However cuts worth a combined $180 million to university programs that support disadvantaged students and teaching excellence are fresh hits.
In a welcome move in tonight’s Budget, the Turnbull Government has delayed the introduction of the proposed 20 per cent cut to 1 January 2018, and dropped the $1.2 billion efficiency dividend on legislated programs.
In scrapping previous plans to fully deregulate student fees, the Government has also released an options paper on alternative policy changes to secure a financially sustainable higher education system.
“Education Minister Simon Birmingham has delivered on his ‘no surprises’ commitment by unveiling an options paper ahead of the election”, said Universities Australia Chief Executive Belinda Robinson.
“The paper provides a basis for discussion on the design of a higher education system that safeguards quality and is both equitable and affordable to students and taxpayers.
“The sector needs this process to resolve the long-running policy tug-of-war, with Budget constraints pulling in one direction and the need for high-quality, affordable university education system pulling in the other.”
Throughout the consultation process, Universities Australia will continue to prosecute the case that a strong university sector underpins the nation’s third largest export sector and is essential to the task of economic transition. It is also the architecture of the new knowledge economy.
The options paper offers a detailed summary of the key issues that need to be debated and we welcome the decision to appoint an expert advisory panel.
The Government’s decision to delay the implementation of its proposed 20 per cent cut will bring some relief and certainty through to 2018.
However, universities are deeply disappointed by Government plans to abolish the Office for Learning and Teaching (OLT) and cut $152 million from the Higher Education Participation and Partnerships (HEPP) Programme, which supports the most educationally disadvantaged students to succeed at university.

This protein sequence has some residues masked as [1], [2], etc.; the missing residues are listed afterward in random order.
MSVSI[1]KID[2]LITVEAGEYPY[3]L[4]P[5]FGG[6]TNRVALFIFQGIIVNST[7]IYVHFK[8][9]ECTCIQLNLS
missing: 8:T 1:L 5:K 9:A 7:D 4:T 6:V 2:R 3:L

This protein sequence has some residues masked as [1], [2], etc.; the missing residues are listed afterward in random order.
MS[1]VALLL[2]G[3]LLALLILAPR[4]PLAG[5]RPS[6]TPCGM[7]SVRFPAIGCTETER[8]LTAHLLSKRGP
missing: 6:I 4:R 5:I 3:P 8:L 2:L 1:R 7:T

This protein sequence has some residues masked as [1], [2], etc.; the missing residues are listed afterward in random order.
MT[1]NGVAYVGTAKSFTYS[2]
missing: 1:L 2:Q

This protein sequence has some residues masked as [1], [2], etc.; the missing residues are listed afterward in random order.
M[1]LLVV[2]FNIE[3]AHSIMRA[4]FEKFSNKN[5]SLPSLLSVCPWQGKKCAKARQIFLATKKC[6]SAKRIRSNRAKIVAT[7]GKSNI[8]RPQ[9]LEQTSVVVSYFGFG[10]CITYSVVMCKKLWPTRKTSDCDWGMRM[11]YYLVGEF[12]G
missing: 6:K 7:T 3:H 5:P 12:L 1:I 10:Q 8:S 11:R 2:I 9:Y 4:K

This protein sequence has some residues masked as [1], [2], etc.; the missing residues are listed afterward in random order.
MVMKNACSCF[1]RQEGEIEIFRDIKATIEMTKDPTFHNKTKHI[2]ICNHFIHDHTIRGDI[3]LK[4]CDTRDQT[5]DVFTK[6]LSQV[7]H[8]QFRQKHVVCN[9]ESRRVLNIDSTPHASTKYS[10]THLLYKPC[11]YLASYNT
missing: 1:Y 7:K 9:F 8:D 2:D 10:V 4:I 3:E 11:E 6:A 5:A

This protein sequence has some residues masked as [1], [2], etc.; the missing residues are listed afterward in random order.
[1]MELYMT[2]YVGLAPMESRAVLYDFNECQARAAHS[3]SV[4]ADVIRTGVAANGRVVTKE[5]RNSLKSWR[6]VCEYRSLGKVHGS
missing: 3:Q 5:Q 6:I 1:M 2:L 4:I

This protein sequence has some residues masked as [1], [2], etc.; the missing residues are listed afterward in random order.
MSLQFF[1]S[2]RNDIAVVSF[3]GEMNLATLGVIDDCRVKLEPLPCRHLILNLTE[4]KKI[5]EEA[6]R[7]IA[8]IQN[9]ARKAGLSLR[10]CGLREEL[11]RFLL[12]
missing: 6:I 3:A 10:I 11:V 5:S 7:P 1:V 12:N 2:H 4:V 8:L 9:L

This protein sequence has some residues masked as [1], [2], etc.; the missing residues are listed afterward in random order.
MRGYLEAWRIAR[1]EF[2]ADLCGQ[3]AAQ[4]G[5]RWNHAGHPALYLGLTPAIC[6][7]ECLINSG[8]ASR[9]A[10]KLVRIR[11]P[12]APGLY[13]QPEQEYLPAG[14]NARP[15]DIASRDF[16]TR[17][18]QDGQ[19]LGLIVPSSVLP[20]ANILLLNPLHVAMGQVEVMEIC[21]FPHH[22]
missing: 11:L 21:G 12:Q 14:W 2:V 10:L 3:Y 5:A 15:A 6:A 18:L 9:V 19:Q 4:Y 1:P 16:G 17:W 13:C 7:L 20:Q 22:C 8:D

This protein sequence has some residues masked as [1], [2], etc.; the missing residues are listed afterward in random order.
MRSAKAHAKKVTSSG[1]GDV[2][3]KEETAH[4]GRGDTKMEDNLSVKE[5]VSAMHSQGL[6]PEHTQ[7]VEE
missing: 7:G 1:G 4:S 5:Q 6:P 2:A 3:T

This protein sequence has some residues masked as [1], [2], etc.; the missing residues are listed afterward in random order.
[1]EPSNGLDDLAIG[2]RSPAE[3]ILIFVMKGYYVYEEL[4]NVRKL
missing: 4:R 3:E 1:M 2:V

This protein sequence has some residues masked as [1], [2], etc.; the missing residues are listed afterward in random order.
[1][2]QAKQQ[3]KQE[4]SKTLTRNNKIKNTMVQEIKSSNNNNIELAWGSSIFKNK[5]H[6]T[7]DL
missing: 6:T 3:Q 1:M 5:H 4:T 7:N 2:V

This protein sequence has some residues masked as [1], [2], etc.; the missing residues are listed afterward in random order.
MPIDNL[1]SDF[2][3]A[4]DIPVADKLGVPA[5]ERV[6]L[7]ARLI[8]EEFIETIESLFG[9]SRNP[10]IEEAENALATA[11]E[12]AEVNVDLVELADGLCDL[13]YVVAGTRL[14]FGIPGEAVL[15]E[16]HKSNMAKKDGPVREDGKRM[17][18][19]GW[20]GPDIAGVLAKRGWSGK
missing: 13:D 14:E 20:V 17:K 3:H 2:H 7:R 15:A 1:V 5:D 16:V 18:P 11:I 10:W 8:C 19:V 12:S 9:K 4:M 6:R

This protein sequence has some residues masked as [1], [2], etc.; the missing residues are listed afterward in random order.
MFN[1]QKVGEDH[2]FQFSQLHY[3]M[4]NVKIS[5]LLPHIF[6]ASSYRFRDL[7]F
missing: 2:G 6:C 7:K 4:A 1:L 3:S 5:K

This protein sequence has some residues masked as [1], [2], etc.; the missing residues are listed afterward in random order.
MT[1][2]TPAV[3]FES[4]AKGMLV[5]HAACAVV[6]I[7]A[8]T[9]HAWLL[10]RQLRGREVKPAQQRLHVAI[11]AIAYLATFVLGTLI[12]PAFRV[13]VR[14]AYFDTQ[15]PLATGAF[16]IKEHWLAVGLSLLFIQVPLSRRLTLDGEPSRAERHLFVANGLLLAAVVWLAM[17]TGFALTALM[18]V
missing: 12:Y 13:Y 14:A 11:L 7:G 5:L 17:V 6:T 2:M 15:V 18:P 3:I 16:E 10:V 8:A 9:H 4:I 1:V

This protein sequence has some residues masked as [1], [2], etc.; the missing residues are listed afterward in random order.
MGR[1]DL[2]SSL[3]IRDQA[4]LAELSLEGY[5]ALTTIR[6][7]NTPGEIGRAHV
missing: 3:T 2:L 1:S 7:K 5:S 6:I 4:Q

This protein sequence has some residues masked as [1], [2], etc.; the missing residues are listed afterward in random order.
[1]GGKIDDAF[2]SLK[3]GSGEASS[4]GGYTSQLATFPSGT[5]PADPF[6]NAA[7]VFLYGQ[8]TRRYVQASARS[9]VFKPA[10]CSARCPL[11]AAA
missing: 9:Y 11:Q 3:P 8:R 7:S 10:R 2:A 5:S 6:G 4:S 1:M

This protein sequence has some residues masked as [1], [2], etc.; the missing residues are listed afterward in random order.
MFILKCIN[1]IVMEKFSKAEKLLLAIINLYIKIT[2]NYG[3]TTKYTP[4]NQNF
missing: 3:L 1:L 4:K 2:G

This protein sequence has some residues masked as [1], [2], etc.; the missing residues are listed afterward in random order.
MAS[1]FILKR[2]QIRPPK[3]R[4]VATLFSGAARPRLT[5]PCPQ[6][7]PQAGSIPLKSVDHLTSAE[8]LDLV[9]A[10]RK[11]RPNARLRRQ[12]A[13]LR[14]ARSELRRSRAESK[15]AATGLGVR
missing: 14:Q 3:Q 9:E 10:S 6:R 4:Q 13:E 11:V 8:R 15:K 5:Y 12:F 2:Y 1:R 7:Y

“Budget cuts to programs supporting disadvantaged students and encouraging innovative teaching and learning are counterproductive”, Ms Robinson said.
“The HEPP program has seen more students from low-income backgrounds start on the path to university education than ever before. Since 2010, the number of low SES students starting at university grew by a third with the support of this programme.”
The Office for Learning and Teaching was supported by modest funding which has been redirected to TEQSA, the body that oversees quality and standards in the sector, and enhancing the Quality Indicators for Learning and Teaching (QILT) website.
“While universities are pleased to see more resources for TEQSA and QILT, it should not be at the expense of the highly effective OLT. The abolition of the OLT will end a program that underpins teaching excellence and innovation and supports student retention,” Ms Robinson said.
Universities Australia will work with its members to discuss the proposed options and develop a comprehensive response.
AT A GLANCE: KEY 2016 BUDGET MEASURES ON UNIVERSITY FUNDING
- 12 month delay to the introduction of higher education changes to 1 January 2018
- Removal of the efficiency dividend on legislated higher education programs (restoring $1.2 billion)
- Full deregulation of student fees ruled out and a discussion paper released on possible policy options
- A cut to the Higher Education Participation and Partnerships Programme ($152 million)
- Abolition of the Office of Teaching and Learning but retaining the teaching and learning awards ($18 million)